Editors at Kitchen Stories

One of my favorite things to do at the end of each year is cure my FOMO by scouring the “best of” lists from every media outlet I regularly read: best movies, best albums, etc. I’m a true believer of Umberto Eco’s argument: “We like lists because we don’t want to die.”

This year, I’ve invited some of our editors to share with us what content they’ve been consuming this year—from books to Youtube channels! If you want to learn a new thing or two, or mostly be entertained, read on for their recommendations. Whether you’re chilling on your sofa or fighting the boredom of a long flight, we’re sure you’ll find something interesting below.

Devan Grimsrud

Recently a break, for me, has meant disconnecting from all things screen. This means the laptop, TV, and phone are all off limits. Thanks to some “winter cleaning and purging” I forced myself to do, I’ve unearthed and started to pore over old issues of Lucky Peach, cookbooks I never got the chance to really read or use (including Jessica Koslow’s Everything I Want to Eat from 2016), and novels gifted by friends that I ended up sticking into the bookshelf and forgetting about (The Leopard by Giuseppe Tomasi di Lampedusa, All Among The Barley by Melissa Harrison, and Eat Up by Ruby Tandoh for instance).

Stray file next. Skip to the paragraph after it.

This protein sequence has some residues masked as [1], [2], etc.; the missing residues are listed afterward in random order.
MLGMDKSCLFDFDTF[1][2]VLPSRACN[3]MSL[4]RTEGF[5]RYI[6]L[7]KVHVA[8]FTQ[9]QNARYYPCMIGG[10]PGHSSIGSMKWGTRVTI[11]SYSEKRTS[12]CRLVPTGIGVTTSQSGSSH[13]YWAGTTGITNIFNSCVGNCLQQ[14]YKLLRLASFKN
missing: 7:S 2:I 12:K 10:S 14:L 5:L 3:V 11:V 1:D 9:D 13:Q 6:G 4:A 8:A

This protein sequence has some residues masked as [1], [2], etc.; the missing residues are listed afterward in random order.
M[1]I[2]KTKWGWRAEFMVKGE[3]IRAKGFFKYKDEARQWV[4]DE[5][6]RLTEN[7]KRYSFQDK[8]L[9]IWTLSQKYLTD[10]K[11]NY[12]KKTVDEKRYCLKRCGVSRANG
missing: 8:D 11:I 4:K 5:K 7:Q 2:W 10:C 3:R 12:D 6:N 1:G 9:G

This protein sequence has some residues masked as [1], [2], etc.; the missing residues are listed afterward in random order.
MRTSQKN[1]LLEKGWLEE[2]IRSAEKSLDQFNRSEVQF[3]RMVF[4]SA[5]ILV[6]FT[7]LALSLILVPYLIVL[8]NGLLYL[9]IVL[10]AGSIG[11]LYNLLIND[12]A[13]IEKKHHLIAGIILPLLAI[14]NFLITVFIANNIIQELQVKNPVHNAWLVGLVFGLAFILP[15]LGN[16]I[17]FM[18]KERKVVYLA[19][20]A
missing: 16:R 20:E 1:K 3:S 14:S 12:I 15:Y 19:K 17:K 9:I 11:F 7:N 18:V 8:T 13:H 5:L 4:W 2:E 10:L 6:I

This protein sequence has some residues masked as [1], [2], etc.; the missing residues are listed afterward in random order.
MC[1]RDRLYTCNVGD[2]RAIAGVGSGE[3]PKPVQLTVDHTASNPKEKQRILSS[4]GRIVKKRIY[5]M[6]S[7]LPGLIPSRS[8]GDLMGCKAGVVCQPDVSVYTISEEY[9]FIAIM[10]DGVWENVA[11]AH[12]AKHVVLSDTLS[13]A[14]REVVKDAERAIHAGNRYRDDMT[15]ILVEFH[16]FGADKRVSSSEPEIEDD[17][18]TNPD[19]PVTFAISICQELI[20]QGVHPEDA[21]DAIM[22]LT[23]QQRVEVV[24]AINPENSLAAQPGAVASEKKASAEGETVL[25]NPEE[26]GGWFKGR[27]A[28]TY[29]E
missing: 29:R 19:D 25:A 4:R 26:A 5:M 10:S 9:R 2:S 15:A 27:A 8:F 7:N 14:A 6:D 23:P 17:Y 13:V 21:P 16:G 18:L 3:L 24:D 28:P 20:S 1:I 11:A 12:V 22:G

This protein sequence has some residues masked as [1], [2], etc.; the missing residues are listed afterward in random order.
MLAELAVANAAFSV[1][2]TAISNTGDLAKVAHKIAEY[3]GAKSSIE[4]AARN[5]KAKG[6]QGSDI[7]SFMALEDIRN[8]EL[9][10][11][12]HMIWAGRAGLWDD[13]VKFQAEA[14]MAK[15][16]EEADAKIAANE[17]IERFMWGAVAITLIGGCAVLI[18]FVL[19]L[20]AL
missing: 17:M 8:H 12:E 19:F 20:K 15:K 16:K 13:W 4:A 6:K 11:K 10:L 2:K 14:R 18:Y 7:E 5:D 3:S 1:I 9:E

In addition to what I was able to dust off from storage, I’ve also been reading and listening to a few other things that will probably prove helpful in filling in the gaps of my semi-screen-free winter break, and that I can highly recommend to the like-minded: The Best American Food Writing 2019 edited by Samin Nosrat, The Racist Sandwich Podcast, and My Favorite Murder podcast (a guilty pleasure).

Xueci Cheng

The name Fuschia Dunlop first came to my attention last year, though she’s been popular in the West for a while. Not only did she pop up on David Chang’s show Ugly Delicious (still my favorite food show on Netflix), but her memoir Shark’s Fin and Sichuan Pepper was also translated and published in Chinese. As someone who was born and raised in Sichuan province, it was both nostalgic and mesmerizing for me to be re-introduced to something that I’m very familiar with, but from a completely new and nuanced perspective. Her new cookbook The Food of Sichuan was released this fall and is listed among the best cookbooks in 2019—it currently sits on my desk, taken hostage from our KS library. It’s a masterpiece filled with authentic recipes and introductions to traditional cooking methods and ingredients.